What I am trying to get across through all this is that the few have always had and continue to have some very clever ways of dominating the many, and of justifying to themselves what they are doing. They will not change their minds. Only by recognizing what is happening and supporting a different way of moving society forward, based as much on cooperation as competition, will things become any different.
In the first part of this commentary on growing up politically I spoke of “the cold cruel” that I have personally witnessed steadily making American life more painful for the average person since the 1960s. Today I came across someone’s figures that showed my personal impression was not inaccurate: economist Robert H. Frank of the Johnson Graduate School of Management at Cornell University, writing for the New York Times, wrote that “From 1950 to 1970, incomes grew rapidly and at about the same rate — almost 3 percent annually, on average — for families at all income levels. From 1970 to 2000, however, that pattern changed sharply. Incomes of the top 1 percent grew more than threefold, while median household income grew less than 15 percent.”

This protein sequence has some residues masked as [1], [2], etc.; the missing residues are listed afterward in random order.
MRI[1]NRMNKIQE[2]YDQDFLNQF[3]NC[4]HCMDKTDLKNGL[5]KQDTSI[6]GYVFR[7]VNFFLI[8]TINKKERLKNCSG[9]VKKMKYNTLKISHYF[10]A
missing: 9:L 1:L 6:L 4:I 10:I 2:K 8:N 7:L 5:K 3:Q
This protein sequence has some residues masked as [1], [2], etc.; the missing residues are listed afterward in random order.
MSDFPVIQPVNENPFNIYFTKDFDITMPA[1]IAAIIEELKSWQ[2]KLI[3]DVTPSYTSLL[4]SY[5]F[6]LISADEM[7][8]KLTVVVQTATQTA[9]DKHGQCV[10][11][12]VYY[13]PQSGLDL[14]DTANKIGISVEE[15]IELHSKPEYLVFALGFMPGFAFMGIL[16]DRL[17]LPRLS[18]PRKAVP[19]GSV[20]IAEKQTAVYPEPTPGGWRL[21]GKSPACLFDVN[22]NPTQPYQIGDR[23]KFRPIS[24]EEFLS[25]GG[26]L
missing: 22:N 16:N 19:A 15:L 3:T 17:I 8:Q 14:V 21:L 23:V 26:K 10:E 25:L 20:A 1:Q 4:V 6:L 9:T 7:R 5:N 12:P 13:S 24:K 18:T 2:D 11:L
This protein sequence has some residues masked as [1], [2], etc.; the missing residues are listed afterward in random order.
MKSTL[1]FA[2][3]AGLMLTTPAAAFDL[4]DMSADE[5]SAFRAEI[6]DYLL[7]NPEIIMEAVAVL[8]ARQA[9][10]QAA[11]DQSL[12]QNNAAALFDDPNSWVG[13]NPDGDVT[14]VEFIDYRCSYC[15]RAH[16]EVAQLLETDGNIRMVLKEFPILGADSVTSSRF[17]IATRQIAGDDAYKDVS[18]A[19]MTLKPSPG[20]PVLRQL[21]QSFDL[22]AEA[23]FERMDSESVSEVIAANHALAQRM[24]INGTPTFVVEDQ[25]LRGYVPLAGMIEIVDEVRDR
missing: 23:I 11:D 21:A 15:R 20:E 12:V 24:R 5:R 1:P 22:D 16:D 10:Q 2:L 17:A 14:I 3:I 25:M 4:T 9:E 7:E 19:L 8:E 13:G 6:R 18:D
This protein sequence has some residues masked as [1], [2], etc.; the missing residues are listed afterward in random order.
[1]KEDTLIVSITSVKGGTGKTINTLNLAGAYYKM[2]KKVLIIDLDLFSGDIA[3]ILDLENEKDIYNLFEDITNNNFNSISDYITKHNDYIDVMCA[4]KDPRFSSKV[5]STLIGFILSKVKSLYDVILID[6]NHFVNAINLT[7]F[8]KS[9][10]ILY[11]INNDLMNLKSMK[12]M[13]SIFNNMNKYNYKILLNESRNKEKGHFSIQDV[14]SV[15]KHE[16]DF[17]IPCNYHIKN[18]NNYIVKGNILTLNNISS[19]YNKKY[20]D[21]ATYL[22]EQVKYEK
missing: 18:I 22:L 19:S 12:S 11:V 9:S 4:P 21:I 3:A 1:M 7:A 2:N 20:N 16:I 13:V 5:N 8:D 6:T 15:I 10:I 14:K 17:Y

Frank pointed out that economists have had a hard time showed how income inequality hurts anyone—indeed, followers of Italian economist Vilfredo Paredo have argued that any change for the better helps the whole society. In response, Frank has developed a “toil index,” showing how hard people have to work to afford the average home in a good school district.
“By 2000, the median worker had to work 67.4 hours a month to put his or her family into the median home. The toil index thus fell by 2.4 percent from 1950 to 1970, but rose by 62.4 percent from 1970 to 2000,” he said. “Yet all the while, steadily rising per capita G.D.P. painted a substantially rosier picture.”
They may not have thought you were very good in school, but you know better than that.